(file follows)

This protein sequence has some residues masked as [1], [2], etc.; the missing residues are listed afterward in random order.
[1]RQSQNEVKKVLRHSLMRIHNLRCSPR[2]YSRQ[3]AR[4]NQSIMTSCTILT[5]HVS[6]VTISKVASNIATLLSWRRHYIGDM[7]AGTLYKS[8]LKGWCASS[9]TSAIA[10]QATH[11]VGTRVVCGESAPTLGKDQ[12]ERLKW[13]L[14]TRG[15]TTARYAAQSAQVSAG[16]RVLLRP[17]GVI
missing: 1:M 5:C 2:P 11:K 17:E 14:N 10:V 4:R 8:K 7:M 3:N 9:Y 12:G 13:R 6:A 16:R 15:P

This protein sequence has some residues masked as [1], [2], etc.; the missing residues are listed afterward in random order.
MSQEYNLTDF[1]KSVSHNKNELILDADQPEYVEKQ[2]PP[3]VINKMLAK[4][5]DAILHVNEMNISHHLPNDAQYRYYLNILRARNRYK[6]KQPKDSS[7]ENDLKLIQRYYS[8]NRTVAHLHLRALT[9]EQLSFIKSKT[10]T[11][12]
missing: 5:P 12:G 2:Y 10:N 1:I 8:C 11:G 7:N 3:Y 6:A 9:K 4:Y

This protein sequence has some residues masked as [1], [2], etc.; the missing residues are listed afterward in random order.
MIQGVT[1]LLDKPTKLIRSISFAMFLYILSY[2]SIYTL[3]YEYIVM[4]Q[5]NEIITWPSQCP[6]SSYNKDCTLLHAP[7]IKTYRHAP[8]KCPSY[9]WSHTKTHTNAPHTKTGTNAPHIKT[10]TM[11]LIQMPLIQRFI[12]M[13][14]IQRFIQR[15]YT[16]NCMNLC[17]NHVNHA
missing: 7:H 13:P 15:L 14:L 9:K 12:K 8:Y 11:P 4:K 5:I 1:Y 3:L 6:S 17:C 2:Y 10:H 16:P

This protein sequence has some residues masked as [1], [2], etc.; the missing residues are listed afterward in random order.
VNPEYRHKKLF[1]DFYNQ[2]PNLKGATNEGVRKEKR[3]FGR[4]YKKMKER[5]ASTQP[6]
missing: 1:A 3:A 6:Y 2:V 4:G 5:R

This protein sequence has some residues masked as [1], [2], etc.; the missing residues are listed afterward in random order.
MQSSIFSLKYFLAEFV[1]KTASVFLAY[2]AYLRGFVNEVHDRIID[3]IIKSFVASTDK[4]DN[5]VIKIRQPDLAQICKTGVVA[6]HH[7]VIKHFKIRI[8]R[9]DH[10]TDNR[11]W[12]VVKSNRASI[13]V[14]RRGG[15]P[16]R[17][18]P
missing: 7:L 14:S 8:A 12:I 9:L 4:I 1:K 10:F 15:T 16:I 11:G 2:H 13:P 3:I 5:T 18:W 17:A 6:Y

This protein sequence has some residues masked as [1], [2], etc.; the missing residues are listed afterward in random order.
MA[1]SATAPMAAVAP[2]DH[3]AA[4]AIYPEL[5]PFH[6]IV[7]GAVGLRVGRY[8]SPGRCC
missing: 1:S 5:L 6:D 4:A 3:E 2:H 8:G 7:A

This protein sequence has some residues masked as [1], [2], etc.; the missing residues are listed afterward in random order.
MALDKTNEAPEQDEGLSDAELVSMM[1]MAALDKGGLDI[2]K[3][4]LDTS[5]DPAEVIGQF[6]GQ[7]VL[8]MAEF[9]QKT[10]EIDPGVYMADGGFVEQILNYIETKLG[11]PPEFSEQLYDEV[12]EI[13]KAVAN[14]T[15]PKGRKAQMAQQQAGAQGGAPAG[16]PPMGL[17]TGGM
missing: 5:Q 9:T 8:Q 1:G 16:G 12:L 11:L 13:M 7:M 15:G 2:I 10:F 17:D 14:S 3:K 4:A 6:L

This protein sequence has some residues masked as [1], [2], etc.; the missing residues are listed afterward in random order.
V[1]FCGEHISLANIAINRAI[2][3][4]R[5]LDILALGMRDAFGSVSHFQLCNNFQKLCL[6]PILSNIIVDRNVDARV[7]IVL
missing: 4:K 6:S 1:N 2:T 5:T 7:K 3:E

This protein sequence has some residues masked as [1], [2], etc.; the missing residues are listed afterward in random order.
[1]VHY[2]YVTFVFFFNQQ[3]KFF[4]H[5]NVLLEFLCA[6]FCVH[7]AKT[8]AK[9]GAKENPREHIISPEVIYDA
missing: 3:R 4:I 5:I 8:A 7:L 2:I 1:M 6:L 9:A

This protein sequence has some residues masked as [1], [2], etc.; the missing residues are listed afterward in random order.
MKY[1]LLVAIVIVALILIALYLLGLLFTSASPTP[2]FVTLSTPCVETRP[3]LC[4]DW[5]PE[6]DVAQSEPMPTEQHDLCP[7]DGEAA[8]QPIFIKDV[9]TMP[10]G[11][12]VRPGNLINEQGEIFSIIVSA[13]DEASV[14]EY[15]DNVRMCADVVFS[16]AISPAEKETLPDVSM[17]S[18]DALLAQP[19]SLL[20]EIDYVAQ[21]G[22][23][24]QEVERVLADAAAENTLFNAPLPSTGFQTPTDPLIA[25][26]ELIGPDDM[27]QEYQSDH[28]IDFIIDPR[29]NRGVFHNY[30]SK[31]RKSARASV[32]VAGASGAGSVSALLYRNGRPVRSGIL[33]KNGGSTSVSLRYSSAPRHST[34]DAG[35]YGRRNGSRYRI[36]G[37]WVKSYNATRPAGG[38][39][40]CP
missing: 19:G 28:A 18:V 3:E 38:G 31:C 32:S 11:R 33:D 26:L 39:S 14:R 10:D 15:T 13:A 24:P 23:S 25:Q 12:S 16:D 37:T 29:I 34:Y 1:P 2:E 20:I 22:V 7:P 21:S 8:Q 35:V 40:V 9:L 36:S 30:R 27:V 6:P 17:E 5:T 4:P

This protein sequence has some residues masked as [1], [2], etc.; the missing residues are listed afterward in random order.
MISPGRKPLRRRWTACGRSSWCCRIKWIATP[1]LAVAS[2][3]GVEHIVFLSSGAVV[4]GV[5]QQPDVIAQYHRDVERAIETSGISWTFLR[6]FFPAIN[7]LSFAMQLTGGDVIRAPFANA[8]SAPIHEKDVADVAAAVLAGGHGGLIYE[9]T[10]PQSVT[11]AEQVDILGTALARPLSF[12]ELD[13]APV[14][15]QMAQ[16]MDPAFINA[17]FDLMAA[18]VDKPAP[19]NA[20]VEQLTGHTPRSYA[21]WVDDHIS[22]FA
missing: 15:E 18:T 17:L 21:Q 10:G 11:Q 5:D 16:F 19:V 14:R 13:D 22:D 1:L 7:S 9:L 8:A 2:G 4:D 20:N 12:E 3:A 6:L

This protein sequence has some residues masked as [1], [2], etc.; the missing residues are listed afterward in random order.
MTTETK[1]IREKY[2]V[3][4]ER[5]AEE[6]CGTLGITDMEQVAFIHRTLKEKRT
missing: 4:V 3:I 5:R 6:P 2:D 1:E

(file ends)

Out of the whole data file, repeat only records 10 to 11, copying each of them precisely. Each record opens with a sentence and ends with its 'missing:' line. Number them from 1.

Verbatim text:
This protein sequence has some residues masked as [1], [2], etc.; the missing residues are listed afterward in random order.
MKY[1]LLVAIVIVALILIALYLLGLLFTSASPTP[2]FVTLSTPCVETRP[3]LC[4]DW[5]PE[6]DVAQSEPMPTEQHDLCP[7]DGEAA[8]QPIFIKDV[9]TMP[10]G[11][12]VRPGNLINEQGEIFSIIVSA[13]DEASV[14]EY[15]DNVRMCADVVFS[16]AISPAEKETLPDVSM[17]S[18]DALLAQP[19]SLL[20]EIDYVAQ[21]G[22][23][24]QEVERVLADAAAENTLFNAPLPSTGFQTPTDPLIA[25][26]ELIGPDDM[27]QEYQSDH[28]IDFIIDPR[29]NRGVFHNY[30]SK[31]RKSARASV[32]VAGASGAGSVSALLYRNGRPVRSGIL[33]KNGGSTSVSLRYSSAPRHST[34]DAG[35]YGRRNGSRYRI[36]G[37]WVKSYNATRPAGG[38][39][40]CP
missing: 19:G 28:A 18:V 3:E 38:G 31:C 32:S 11:R 33:D 26:L 39:S 14:R 10:D 15:T 13:A 24:P 23:S 25:Q 12:S 16:D 37:T 29:I 34:Y 1:P 2:E 20:I 22:V 7:P 21:S 8:Q 35:V 40:V 9:L 36:S 30:R 27:V 6:P 17:E 5:T 4:P

This protein sequence has some residues masked as [1], [2], etc.; the missing residues are listed afterward in random order.
MISPGRKPLRRRWTACGRSSWCCRIKWIATP[1]LAVAS[2][3]GVEHIVFLSSGAVV[4]GV[5]QQPDVIAQYHRDVERAIETSGISWTFLR[6]FFPAIN[7]LSFAMQLTGGDVIRAPFANA[8]SAPIHEKDVADVAAAVLAGGHGGLIYE[9]T[10]PQSVT[11]AEQVDILGTALARPLSF[12]ELD[13]APV[14][15]QMAQ[16]MDPAFINA[17]FDLMAA[18]VDKPAP[19]NA[20]VEQLTGHTPRSYA[21]WVDDHIS[22]FA
missing: 15:E 18:T 17:L 21:Q 10:G 11:Q 5:D 16:F 19:V 14:R 13:D 22:D 1:L 7:S 9:L 8:A 2:G 4:D 20:N 12:E 3:A 6:L